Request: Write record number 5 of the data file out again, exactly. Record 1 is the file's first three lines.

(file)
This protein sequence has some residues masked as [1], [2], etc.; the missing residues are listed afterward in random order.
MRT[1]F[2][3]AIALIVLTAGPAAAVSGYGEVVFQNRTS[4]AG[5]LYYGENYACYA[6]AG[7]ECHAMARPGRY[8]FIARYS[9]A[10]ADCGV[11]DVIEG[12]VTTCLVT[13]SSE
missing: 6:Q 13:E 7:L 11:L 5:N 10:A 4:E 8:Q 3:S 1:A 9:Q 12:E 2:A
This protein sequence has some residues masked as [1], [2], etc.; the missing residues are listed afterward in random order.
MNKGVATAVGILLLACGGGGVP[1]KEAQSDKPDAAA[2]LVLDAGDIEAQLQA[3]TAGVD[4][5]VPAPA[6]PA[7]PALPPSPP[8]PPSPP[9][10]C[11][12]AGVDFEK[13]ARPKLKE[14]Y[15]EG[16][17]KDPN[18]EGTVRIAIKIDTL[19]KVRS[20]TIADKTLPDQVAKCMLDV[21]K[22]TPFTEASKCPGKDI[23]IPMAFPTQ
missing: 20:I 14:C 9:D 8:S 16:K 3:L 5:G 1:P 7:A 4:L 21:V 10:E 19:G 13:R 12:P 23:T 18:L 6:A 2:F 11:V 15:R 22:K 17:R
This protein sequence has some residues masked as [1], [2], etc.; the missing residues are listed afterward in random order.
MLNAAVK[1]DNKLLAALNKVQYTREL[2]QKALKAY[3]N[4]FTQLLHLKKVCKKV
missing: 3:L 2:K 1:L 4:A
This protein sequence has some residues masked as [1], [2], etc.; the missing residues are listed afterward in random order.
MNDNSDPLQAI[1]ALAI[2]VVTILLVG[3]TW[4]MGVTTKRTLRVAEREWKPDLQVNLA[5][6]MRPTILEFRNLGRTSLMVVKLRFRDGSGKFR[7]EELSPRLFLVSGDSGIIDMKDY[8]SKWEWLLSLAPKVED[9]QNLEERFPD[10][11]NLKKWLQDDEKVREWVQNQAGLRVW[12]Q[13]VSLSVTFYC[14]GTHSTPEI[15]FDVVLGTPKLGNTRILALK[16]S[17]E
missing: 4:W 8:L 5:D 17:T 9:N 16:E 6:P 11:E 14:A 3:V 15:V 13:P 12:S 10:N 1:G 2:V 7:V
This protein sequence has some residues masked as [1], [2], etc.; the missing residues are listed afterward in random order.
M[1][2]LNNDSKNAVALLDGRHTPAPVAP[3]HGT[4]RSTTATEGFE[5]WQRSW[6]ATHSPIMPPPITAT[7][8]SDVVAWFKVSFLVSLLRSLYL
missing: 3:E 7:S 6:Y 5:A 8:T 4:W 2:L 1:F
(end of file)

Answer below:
This protein sequence has some residues masked as [1], [2], etc.; the missing residues are listed afterward in random order.
M[1][2]LNNDSKNAVALLDGRHTPAPVAP[3]HGT[4]RSTTATEGFE[5]WQRSW[6]ATHSPIMPPPITAT[7][8]SDVVAWFKVSFLVSLLRSLYL
missing: 3:E 7:S 6:Y 5:A 8:T 4:W 2:L 1:F